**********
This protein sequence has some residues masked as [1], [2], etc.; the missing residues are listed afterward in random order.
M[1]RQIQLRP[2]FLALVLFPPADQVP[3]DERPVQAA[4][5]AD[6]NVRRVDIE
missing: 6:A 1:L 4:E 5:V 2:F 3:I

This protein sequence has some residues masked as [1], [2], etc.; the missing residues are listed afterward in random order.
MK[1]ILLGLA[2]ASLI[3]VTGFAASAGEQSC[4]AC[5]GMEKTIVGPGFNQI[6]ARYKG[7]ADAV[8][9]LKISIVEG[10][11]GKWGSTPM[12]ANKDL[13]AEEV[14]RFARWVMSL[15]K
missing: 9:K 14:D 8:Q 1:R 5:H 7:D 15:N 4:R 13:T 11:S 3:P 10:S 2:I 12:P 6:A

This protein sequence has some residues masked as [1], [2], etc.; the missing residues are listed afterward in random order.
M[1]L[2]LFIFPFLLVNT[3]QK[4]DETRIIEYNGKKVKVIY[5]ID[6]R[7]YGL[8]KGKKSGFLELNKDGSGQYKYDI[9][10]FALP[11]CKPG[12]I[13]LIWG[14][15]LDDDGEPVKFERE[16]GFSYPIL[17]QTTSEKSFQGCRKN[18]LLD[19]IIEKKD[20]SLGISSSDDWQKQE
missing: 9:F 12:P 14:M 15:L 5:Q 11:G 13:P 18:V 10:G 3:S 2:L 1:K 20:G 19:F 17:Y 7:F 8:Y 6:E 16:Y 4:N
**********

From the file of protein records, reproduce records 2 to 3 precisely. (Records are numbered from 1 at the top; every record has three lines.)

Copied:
This protein sequence has some residues masked as [1], [2], etc.; the missing residues are listed afterward in random order.
MK[1]ILLGLA[2]ASLI[3]VTGFAASAGEQSC[4]AC[5]GMEKTIVGPGFNQI[6]ARYKG[7]ADAV[8][9]LKISIVEG[10][11]GKWGSTPM[12]ANKDL[13]AEEV[14]RFARWVMSL[15]K
missing: 9:K 14:D 8:Q 1:R 5:H 7:D 15:N 4:R 13:T 11:S 3:P 10:S 2:I 12:P 6:A

This protein sequence has some residues masked as [1], [2], etc.; the missing residues are listed afterward in random order.
M[1]L[2]LFIFPFLLVNT[3]QK[4]DETRIIEYNGKKVKVIY[5]ID[6]R[7]YGL[8]KGKKSGFLELNKDGSGQYKYDI[9][10]FALP[11]CKPG[12]I[13]LIWG[14][15]LDDDGEPVKFERE[16]GFSYPIL[17]QTTSEKSFQGCRKN[18]LLD[19]IIEKKD[20]SLGISSSDDWQKQE
missing: 9:F 12:P 14:M 15:L 5:Q 11:G 13:P 18:V 10:G 3:S 2:L 1:K 20:G 19:F 17:Y 7:F 8:Y 6:E 16:Y 4:N